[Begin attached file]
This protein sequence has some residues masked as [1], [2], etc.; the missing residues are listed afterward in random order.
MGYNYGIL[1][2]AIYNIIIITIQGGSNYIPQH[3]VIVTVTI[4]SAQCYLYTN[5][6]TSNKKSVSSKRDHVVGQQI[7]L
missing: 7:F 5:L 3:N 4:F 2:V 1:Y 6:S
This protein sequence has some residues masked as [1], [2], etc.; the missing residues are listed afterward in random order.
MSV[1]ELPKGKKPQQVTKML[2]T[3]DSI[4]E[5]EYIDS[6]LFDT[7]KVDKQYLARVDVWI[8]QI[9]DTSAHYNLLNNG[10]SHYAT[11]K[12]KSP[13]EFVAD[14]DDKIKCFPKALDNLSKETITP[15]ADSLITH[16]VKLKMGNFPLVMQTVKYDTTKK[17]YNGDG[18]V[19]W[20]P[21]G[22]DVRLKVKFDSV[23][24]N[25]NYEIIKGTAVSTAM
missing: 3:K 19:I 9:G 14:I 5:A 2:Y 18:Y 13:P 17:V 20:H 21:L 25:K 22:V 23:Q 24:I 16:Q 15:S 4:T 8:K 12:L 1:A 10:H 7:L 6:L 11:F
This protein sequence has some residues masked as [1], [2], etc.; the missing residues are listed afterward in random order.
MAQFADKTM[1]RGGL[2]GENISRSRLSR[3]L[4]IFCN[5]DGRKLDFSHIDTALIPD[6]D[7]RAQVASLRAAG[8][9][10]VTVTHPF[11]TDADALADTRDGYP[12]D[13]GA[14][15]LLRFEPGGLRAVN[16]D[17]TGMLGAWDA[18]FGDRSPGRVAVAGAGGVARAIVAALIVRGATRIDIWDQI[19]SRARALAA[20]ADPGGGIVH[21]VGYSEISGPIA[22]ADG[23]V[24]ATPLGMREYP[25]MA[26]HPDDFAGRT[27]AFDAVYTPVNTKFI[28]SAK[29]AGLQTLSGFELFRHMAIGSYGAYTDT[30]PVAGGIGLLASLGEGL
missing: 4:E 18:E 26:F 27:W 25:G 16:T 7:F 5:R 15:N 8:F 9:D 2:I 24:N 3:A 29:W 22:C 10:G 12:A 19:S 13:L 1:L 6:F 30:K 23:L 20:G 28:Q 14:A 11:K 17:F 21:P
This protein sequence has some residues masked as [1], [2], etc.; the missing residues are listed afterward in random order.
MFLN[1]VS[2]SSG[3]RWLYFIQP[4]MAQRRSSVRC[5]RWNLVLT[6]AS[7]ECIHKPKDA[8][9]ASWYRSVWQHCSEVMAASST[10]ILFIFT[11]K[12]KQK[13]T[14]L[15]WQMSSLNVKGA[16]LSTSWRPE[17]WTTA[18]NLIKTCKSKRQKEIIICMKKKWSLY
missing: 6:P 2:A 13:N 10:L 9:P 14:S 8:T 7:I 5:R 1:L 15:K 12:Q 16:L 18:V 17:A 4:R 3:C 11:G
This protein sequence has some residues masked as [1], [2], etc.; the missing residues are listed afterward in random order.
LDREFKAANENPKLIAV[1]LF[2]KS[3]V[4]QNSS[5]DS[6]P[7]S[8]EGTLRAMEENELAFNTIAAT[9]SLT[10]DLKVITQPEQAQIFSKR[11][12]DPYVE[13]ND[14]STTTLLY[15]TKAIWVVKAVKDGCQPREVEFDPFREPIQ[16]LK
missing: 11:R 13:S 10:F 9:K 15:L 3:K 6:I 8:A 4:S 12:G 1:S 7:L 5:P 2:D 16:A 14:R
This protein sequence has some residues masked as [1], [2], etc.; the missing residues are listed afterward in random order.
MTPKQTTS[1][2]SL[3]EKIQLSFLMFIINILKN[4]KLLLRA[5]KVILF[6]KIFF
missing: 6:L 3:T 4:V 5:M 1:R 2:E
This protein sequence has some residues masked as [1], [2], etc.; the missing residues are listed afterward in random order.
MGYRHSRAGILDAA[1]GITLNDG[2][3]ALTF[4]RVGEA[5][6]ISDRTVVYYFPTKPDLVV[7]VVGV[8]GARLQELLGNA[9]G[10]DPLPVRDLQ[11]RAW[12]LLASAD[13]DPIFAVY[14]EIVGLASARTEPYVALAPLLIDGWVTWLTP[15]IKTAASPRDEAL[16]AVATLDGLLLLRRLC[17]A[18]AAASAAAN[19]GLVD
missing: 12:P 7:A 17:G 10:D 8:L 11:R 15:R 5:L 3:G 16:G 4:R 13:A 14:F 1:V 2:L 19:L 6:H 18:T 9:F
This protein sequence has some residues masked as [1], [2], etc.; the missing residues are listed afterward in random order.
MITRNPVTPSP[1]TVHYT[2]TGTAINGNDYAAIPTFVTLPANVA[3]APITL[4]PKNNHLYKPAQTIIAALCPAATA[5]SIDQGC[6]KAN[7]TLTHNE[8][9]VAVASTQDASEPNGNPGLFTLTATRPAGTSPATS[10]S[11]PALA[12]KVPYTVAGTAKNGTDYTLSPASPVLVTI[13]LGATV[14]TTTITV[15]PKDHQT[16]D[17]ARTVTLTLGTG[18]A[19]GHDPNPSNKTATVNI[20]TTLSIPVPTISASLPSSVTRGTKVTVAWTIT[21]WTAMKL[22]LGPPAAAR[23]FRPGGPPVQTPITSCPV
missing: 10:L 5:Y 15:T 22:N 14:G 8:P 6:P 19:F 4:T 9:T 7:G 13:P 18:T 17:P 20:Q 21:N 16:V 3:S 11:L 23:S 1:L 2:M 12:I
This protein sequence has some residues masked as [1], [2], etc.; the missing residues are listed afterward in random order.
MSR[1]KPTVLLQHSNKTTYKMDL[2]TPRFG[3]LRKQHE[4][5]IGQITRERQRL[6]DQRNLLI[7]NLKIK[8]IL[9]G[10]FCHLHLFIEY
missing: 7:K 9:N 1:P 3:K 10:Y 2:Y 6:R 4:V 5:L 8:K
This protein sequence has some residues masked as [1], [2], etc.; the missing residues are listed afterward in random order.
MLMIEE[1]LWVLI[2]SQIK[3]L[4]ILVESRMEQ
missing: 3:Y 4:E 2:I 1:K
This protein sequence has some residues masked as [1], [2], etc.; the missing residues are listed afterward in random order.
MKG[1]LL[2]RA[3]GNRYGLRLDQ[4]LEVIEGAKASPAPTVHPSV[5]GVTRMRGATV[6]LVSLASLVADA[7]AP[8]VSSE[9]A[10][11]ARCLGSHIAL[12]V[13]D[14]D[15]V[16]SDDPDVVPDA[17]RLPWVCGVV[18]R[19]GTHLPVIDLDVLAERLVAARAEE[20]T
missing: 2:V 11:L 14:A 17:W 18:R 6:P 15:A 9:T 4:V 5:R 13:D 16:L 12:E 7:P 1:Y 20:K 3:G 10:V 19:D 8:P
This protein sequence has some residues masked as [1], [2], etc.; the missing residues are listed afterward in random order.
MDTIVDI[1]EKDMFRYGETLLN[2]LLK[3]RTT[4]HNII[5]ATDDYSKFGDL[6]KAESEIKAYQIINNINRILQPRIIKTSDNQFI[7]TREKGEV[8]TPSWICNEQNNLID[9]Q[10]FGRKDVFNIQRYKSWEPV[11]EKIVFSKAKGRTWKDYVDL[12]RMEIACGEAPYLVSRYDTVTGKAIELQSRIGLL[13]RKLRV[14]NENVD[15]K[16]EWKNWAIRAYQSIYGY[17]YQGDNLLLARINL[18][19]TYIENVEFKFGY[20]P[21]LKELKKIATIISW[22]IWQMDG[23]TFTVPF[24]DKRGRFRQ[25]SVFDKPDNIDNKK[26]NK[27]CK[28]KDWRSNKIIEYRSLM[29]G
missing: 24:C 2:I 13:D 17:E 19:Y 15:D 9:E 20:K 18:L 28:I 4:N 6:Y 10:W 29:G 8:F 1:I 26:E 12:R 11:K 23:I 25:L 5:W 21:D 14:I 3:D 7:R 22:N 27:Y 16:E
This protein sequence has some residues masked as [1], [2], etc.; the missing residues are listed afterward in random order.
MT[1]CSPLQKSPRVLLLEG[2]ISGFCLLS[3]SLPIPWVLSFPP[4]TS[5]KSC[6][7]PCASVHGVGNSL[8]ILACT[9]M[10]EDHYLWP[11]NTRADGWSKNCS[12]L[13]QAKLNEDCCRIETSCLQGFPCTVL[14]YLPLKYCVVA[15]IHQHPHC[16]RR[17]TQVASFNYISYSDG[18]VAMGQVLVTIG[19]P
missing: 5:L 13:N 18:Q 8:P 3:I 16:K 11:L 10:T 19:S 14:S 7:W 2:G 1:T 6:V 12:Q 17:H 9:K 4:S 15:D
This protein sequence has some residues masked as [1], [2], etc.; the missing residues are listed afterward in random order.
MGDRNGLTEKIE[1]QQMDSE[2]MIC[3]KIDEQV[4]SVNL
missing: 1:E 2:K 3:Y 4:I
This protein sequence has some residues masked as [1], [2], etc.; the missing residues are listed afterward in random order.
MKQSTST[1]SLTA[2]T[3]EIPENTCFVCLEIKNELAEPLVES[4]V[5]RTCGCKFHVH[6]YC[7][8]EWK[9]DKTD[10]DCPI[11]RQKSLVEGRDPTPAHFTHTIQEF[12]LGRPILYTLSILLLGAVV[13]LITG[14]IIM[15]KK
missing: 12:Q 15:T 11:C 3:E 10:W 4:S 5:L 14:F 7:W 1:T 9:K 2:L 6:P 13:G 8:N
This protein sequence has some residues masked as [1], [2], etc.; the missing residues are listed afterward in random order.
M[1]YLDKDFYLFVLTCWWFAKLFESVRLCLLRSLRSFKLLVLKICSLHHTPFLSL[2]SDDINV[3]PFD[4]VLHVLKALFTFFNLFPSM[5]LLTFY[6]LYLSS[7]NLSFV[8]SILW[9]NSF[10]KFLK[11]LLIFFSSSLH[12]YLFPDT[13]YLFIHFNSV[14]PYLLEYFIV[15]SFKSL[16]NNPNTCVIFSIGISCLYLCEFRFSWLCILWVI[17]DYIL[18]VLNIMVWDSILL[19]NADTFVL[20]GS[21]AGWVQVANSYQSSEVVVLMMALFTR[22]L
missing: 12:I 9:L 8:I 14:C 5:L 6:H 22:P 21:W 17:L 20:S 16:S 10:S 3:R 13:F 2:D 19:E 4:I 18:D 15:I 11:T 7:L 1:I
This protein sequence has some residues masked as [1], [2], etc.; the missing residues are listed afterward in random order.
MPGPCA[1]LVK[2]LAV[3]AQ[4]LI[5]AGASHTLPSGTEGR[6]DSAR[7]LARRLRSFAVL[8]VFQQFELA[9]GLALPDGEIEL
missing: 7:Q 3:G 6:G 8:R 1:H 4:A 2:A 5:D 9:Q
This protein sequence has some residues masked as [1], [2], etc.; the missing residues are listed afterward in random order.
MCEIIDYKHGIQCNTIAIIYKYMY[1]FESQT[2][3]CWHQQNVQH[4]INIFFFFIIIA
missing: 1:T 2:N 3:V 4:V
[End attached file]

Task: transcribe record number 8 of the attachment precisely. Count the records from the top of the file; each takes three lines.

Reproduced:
This protein sequence has some residues masked as [1], [2], etc.; the missing residues are listed afterward in random order.
MITRNPVTPSP[1]TVHYT[2]TGTAINGNDYAAIPTFVTLPANVA[3]APITL[4]PKNNHLYKPAQTIIAALCPAATA[5]SIDQGC[6]KAN[7]TLTHNE[8][9]VAVASTQDASEPNGNPGLFTLTATRPAGTSPATS[10]S[11]PALA[12]KVPYTVAGTAKNGTDYTLSPASPVLVTI[13]LGATV[14]TTTITV[15]PKDHQT[16]D[17]ARTVTLTLGTG[18]A[19]GHDPNPSNKTATVNI[20]TTLSIPVPTISASLPSSVTRGTKVTVAWTIT[21]WTAMKL[22]LGPPAAAR[23]FRPGGPPVQTPITSCPV
missing: 10:L 5:Y 15:T 22:N 14:G 8:P 6:P 19:F 4:T 9:T 7:G 13:P 18:T 17:P 20:Q 21:N 16:V 3:S 11:L 23:S 1:L 2:M 12:I